Site Planning Checklist

SITE PLANNING CHECKLIST

Download Checklist:
•    Site Planning Checklist (Pdf)
•    Site Planning Checklist (Excel)

The Site Planning Checklist includes a list of over 300 environmental, social, and financial considerations that might direct decision-making about the best practices that might be implemented. While the list is a bit daunting, it is a useful tool in understanding the opportunities and constraints of your site.  You may not need to consider every item on this list on every site, the checklist is a good reminder of many environmental, economical, social and policy/planning factors that should be considered when planning green infrastructure projects.

See the Planning Checklist resources to help you find correct information about the most critical factors when planning your site. 

Checklist items are delineated by a set of 7 steps critical to the master planning phase of sustainable sites:

  1. Consider on-site natural resources
  2. Consider on-site infrastructure/built environment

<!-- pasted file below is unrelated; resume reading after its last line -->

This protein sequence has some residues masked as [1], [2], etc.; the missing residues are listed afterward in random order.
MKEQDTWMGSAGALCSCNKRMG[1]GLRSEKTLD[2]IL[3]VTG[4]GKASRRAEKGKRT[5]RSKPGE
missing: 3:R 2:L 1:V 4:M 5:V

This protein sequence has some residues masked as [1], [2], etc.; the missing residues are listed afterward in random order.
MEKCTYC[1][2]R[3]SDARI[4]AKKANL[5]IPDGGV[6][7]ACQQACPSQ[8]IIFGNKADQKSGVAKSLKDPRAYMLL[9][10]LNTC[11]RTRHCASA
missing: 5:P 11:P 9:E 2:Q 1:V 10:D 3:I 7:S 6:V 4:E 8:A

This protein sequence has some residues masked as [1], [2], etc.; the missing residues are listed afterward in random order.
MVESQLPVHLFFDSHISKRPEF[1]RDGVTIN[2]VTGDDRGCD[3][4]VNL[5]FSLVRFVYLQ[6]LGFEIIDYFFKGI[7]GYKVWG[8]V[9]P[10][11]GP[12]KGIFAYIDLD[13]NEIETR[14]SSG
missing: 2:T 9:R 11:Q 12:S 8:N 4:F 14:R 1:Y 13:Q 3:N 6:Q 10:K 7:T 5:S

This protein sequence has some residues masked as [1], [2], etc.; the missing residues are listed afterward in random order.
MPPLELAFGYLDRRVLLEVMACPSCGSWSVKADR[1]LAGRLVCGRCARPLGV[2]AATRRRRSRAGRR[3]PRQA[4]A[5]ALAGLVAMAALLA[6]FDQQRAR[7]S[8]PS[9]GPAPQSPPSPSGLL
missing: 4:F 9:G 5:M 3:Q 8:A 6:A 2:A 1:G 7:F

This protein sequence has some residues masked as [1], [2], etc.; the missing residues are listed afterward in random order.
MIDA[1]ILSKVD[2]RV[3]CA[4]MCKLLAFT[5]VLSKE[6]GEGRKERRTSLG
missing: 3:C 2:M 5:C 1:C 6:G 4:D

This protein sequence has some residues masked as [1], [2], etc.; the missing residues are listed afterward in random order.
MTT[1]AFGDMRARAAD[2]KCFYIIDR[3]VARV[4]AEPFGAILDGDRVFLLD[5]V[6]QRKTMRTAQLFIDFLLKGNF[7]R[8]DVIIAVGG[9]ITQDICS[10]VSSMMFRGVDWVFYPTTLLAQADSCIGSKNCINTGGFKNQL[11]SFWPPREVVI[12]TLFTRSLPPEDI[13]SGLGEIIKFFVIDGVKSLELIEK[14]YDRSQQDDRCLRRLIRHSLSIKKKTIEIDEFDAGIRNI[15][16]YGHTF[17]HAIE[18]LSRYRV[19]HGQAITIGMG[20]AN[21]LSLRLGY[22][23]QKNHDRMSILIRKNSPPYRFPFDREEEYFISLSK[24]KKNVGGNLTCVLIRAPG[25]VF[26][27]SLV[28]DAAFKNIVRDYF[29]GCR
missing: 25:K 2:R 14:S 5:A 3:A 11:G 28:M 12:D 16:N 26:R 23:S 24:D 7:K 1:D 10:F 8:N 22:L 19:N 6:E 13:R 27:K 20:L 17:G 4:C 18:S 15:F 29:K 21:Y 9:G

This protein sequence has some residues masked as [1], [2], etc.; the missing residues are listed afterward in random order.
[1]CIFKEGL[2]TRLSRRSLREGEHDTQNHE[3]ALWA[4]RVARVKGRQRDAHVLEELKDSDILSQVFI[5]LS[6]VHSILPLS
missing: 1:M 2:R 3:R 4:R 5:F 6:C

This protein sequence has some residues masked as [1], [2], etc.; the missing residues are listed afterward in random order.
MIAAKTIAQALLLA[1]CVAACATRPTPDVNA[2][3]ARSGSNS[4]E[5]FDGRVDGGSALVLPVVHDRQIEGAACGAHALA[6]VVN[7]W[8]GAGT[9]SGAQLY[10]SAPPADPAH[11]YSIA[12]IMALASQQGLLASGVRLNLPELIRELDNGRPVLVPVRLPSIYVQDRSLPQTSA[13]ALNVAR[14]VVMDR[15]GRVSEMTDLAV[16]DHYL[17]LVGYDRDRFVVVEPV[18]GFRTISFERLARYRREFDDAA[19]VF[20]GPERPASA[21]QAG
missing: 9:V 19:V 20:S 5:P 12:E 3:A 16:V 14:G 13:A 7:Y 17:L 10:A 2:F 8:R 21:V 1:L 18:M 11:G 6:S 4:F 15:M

3. Consider off-site natural resources
  4. Consider off-site infrastructure/built environment
  5. Consider municipal, state, and federal guidelines/laws
  6. Consider the programmatic requirements
  7. Gather possible investigative reports and other information from design team members

Within each of the first 6 steps, the checklist reminds you to look for and log information as it relates to water resources, land forms, air quality, soils, livability, micro- and macroclimate, vegetation, renewable energy, cultural resources, staging and storage considerations, utilities, local suppliers & services, regulations, fire hazards, zoning, and stakeholder process. For step 7, we recommend reports that might apply to your project and include a checklist of items that may influence the design of sustainable sites and should be included in the report.

 
As you consider on-site built resources, look for
opportunities. This derelict pool could be a great place to store harvested rainwater underground (with the addition of a liner or bladder, cover, and pump)
without requiring additional excavation.

  Humans have lived in Oregon for thousands of years. While cultural resources like these petroglyphs at the John Day Dam, aren’t directly related to stormwater, they are important to the history of Oregon and the United States. Take care to preserve these national treasures as you develop.
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